"He’s got assists in abundance, while he’s also looking fitter with the runs he’s making and is more of a leader now, with goals added to his game as well. He’s got touch as gentle as silence, like he’s controlling a sponge. If Arsenal are to win the title then he is the key." Former Arsenal forward Charlie Nicholas tells Sky Sports that Mesut Ozil is the key to Arsenal's title chances

"When you’ve played in the Premier League you don’t want to play anywhere else. In this stage of my career I know where I am – I would happily play for a team where they use my experience and my knowledge. I can help young players develop and make the team stronger. In the end it’s all about helping the team play." *Dimitar Berbatovhints at a return to the Premier League while speaking with BBC Radio 5 Live*

“It’s been quite a painful three years really. And I think probably the next 18 months to two years could be very similar. Until this manager has three or four transfer windows to get a team that he wants, I think this team in two years will be unrecognisable from what it is now, but whatever we do in this two years has to be a bonus. They've shown in the last three years that they're not capable of winning the league with this squad.” *Former Manchester United midfielder Paul Scholes* talks with BT Sport about his club's disappointing start to the season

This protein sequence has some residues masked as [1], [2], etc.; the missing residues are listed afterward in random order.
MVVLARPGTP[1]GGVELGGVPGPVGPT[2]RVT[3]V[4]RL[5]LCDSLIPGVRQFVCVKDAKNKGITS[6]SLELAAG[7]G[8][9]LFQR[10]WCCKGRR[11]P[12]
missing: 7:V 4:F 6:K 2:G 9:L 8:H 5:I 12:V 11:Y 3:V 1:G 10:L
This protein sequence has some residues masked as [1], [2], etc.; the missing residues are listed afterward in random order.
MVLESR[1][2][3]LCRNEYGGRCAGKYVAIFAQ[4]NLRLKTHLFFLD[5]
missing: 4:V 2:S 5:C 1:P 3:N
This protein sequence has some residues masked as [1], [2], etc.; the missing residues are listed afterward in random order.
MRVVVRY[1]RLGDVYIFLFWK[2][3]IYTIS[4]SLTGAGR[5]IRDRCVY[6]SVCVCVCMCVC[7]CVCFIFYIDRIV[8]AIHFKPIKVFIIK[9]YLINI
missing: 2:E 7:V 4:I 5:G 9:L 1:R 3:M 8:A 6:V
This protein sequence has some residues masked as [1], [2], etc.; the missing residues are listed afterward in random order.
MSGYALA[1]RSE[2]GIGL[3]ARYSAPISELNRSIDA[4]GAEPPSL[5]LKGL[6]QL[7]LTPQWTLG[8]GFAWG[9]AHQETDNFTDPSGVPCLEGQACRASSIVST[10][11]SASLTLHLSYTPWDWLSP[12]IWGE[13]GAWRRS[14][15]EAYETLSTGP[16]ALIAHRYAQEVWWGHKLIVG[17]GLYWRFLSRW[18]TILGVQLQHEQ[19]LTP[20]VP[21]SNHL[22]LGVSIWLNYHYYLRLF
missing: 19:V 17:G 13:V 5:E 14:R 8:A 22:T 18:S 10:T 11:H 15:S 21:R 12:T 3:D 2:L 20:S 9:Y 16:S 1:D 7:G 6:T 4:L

"The history of our club goes back to 1892. They used to play on a farm in Surrey and the pitch was called 'football field'. The story goes the farmer used to let them change in the adjacent orchard. There's a photo you can see in the clubhouse of the team in 1905, they're all wearing flat caps and there's a dog running round. That field is now the M23 extension. We don't have anybody or anything at all at the club so when I first had to get the pitch done I used to call a farmer and ask him to cut it. As we went up the pyramid, though, I realised you had to do this stuff for yourself." Merstham FC supervising groundsman Martin Burr speaks with the Guardian ahead of his club's FA Cup first round match against Oxford United

"As we got right in front of him he bent down to ask his daughter a question. 'Who do these people look like?' His daughter responded 'Daddy!' That made everyone laugh, and his wife asked if we wanted a picture." New York Red Bulls fan Paul Vernicktells Metro about running into star midfielder Sacha Kljestan while trick-or-treating in New Jersey